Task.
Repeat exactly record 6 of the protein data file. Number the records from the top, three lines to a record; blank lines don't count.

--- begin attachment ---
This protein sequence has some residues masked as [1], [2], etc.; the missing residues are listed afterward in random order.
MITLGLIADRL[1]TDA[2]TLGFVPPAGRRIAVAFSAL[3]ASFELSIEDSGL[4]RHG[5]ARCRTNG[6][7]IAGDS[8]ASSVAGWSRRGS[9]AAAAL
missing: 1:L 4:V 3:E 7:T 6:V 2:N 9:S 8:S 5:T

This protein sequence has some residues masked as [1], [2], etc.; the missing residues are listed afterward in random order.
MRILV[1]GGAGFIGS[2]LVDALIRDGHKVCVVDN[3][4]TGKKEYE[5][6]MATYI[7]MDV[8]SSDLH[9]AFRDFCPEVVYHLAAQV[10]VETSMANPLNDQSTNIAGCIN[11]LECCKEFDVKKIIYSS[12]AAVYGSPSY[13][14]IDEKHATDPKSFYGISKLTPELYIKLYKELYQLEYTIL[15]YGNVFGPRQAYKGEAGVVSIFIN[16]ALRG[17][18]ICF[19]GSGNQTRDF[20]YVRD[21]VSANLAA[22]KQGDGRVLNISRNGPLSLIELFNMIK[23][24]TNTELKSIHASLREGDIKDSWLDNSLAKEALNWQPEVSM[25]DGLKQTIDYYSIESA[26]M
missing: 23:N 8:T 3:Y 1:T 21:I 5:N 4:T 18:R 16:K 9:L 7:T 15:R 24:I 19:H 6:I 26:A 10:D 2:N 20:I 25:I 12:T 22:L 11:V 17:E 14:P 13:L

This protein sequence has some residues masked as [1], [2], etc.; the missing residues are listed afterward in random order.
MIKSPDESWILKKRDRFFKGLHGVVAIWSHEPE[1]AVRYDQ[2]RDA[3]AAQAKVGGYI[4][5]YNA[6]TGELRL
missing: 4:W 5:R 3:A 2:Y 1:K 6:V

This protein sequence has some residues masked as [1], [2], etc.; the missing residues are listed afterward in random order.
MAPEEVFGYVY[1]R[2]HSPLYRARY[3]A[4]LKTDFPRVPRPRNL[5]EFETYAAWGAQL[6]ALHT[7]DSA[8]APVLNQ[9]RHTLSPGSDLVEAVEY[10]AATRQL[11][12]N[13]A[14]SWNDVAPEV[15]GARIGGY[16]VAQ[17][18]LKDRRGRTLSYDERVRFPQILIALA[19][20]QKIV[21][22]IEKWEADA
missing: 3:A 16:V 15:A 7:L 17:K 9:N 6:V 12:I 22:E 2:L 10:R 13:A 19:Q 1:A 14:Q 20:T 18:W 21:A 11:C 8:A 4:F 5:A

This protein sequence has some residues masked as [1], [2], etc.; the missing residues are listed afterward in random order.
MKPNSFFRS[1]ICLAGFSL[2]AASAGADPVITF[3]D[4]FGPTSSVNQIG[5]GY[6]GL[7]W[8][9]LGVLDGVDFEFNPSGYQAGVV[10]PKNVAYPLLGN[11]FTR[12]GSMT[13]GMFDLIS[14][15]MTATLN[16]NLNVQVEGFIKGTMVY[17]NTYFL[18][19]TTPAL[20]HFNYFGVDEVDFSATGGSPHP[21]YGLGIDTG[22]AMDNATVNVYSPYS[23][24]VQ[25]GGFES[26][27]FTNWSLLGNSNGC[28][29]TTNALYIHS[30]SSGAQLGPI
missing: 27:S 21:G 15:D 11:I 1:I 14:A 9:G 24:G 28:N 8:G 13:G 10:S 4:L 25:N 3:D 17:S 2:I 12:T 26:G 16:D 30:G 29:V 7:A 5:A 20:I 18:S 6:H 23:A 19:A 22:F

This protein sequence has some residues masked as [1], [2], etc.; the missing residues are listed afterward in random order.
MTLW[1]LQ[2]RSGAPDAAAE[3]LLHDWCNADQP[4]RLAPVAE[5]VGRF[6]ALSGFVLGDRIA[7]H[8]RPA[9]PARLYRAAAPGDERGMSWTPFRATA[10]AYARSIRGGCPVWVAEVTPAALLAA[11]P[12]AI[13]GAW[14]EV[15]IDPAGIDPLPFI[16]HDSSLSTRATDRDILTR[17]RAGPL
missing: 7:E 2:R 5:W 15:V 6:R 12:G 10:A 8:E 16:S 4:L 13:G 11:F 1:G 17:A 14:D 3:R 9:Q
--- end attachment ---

This protein sequence has some residues masked as [1], [2], etc.; the missing residues are listed afterward in random order.
MTLW[1]LQ[2]RSGAPDAAAE[3]LLHDWCNADQP[4]RLAPVAE[5]VGRF[6]ALSGFVLGDRIA[7]H[8]RPA[9]PARLYRAAAPGDERGMSWTPFRATA[10]AYARSIRGGCPVWVAEVTPAALLAA[11]P[12]AI[13]GAW[14]EV[15]IDPAGIDPLPFI[16]HDSSLSTRATDRDILTR[17]RAGPL
missing: 7:E 2:R 5:W 15:V 6:R 12:G 10:A 8:E 16:S 4:L 13:G 11:F 1:G 17:A 14:D 3:R 9:Q